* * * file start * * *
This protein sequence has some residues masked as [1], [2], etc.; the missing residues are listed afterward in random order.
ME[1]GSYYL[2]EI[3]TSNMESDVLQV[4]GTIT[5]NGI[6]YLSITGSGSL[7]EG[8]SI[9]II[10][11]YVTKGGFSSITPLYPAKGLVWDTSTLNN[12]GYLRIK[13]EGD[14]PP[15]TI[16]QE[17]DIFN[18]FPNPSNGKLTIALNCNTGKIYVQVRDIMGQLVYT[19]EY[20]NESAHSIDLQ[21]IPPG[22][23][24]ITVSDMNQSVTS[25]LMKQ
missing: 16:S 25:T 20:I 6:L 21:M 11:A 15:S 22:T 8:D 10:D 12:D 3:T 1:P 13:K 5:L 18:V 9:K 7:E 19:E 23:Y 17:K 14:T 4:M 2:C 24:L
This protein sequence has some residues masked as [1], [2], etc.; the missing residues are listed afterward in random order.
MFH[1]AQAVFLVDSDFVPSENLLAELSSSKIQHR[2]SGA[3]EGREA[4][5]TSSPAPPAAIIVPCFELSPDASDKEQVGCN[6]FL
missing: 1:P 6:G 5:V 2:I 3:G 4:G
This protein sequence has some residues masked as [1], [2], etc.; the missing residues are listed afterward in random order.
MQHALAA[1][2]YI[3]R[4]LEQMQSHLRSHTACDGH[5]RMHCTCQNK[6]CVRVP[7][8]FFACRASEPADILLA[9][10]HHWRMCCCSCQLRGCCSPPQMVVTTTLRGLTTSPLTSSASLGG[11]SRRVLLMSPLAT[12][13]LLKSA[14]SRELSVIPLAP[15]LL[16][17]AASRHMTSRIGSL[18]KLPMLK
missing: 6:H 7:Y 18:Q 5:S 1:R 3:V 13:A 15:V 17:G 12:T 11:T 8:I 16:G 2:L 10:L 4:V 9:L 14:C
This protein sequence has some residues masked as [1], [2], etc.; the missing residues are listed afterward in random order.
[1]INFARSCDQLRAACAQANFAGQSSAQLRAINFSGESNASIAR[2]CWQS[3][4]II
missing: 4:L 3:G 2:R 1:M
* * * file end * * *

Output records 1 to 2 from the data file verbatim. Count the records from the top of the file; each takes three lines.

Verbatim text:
This protein sequence has some residues masked as [1], [2], etc.; the missing residues are listed afterward in random order.
ME[1]GSYYL[2]EI[3]TSNMESDVLQV[4]GTIT[5]NGI[6]YLSITGSGSL[7]EG[8]SI[9]II[10][11]YVTKGGFSSITPLYPAKGLVWDTSTLNN[12]GYLRIK[13]EGD[14]PP[15]TI[16]QE[17]DIFN[18]FPNPSNGKLTIALNCNTGKIYVQVRDIMGQLVYT[19]EY[20]NESAHSIDLQ[21]IPPG[22][23][24]ITVSDMNQSVTS[25]LMKQ
missing: 16:S 25:T 20:I 6:L 21:M 11:A 15:S 22:T 8:D 10:D 12:D 3:T 1:P 13:K 5:L 18:V 9:K 7:E 19:E 23:Y 17:K 14:T 4:M 2:C 24:L
This protein sequence has some residues masked as [1], [2], etc.; the missing residues are listed afterward in random order.
MFH[1]AQAVFLVDSDFVPSENLLAELSSSKIQHR[2]SGA[3]EGREA[4][5]TSSPAPPAAIIVPCFELSPDASDKEQVGCN[6]FL
missing: 1:P 6:G 5:V 2:I 3:G 4:G